3) There is no market for eBooks people must buy. And yet there's the Kindle Store, the Sony eBookstore, Smashwords, et al. Yet none of them have actually published sales figures. And when writers have, the amounts of money mentioned have been equal to less than a one-month rent payment in New York City. Plus: that earned amount is not sustained over the long run. Is there no real market -- yet?

Would a US$50 or even US$99 eBook reading device explode the market?

That's possible ... but the ramifications of that would not be good for many.

Right now, people are paying at least US$200 for an iPhone (a little more for an iPod Touch) -- and there is resistance to paying for software!

See: iPhone piracy - the cold hard figures.

That app retailed for an impulse-buy price of just US$1.99!

And yet people were stealing it right and left.

So what would happen when someone buys an eBook device for only US$50 or $US99?

Do you think people are going to look at an eBook priced at US$9.99 as being reasonable?

Hell no!

"Wait a minute. If I buy just five (or ten) eBooks, I've paid as much for them as for this hardware. The hell with that!!!111"

This does not bode well for the future. At least in the United States. Elsewhere, such a low price for an eBook reader would be a boon. See: In the footsteps of Carnegie.

And speaking of Carnegie, we don't exactly live in a society where people express the sentiment he once did:
When I was a working-boy in Pittsburgh, Colonel Anderson of Allegheny – a name I can never speak without feelings of devotional gratitude – opened his little library of four hundred books to boys. Every Saturday afternoon he was in attendance at his house to exchange books. No one but he who has felt it can ever know the intense longing with which the arrival of Saturday was awaited, that a new book might be had.

Has anyone ever witnessed a line to a public library to rival, say, one to buy an iPhone?

No, don't bring up Harry Potter and bookstores. That's an event. The lines disappeared after that event.

Learning is not a one-off event. Yet public library patronage increases only during tough economic times. Like now.

So where does this leave us?

1) A public that is generally indifferent to book buying

2) A public that if given an inexpensive eBook reader would likely resist current eBook prices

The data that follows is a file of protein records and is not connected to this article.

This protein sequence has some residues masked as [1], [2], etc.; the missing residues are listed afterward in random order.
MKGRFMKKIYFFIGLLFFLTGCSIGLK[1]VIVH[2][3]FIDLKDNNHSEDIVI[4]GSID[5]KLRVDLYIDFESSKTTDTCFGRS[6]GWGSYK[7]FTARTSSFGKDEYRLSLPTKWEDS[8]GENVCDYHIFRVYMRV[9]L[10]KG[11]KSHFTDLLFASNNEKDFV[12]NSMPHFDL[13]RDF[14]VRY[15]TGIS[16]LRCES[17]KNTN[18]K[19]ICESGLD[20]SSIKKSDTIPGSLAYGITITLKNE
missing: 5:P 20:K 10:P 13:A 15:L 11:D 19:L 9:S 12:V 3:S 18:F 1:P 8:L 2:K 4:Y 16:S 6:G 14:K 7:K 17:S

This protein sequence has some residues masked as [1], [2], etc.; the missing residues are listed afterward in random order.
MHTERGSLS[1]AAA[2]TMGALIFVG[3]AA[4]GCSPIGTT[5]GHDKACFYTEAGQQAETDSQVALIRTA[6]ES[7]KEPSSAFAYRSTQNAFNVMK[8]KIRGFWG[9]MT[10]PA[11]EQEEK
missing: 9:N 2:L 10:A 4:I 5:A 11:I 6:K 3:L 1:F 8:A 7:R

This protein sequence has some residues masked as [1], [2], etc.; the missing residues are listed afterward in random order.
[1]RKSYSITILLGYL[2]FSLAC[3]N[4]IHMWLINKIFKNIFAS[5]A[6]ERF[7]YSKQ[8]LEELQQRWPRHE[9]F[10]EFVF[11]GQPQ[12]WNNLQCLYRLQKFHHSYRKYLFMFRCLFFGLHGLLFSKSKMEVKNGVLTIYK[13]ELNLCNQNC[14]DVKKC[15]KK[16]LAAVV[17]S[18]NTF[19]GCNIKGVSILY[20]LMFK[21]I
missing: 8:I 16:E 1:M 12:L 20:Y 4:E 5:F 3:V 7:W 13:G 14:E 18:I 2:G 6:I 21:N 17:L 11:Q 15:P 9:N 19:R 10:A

3) The continued devaluation of the eBook

None of this is good for things as they are currently arranged.

Toshiba: We'll Do An eBook Device Too!

Toshiba to launch an e-book reader mid-2010 - EXCLUSIVE
Due to launch in "mid-2010", Simons claimed they are "looking at 7 and 9-inch models", however they'll have to "see how much the 9-inch would cost", before that size ever makes it to the market.

Interestingly, Simons said Toshiba won't be going down the touchscreen route like Sony did with its Reader Touch model (pictured), instead preferring a non-touchscreen model. Simons told us "you don't need a touchscreen to make an e-book reader work", with the buttons doing it justice apparently.

Toshiba's JournE touch to get VoIP and ebook functionality, dedicated e-reader planned for 2010
Perhaps more intriguing is confirmation that Toshiba is planning a new ebook device with similar inspiration as the JournE (Toshiba already makes the much different Biblio reader for Japan), but is holding off until a standard book format and distribution model is nailed down by the industry.

I predict it will never come to market. It will be killed in early development after the upcoming Christmas sales bloodbath and early 2010 burst of the Axis of E Bubble.

Google Books Settlement Notes #2

Publishers Weekly: Authors Guild Slams Amazon Over Its Google Settlement Stance; Other Groups Opt Out of Settlement

National Post: Deadline looms as opposition mounts to Google Book Settlement

Guardian UK: Google tries to sidestep criticism of $125m book project

ZD Net: Sniping over Google Books Settlement intensifies

Library Journal: Library Groups Step Up Criticism of Google Settlement; Some Academic Institutions Support It
“Sony wants to file an amicus brief in support, since they think the Google Book project will boost e-reader sales.”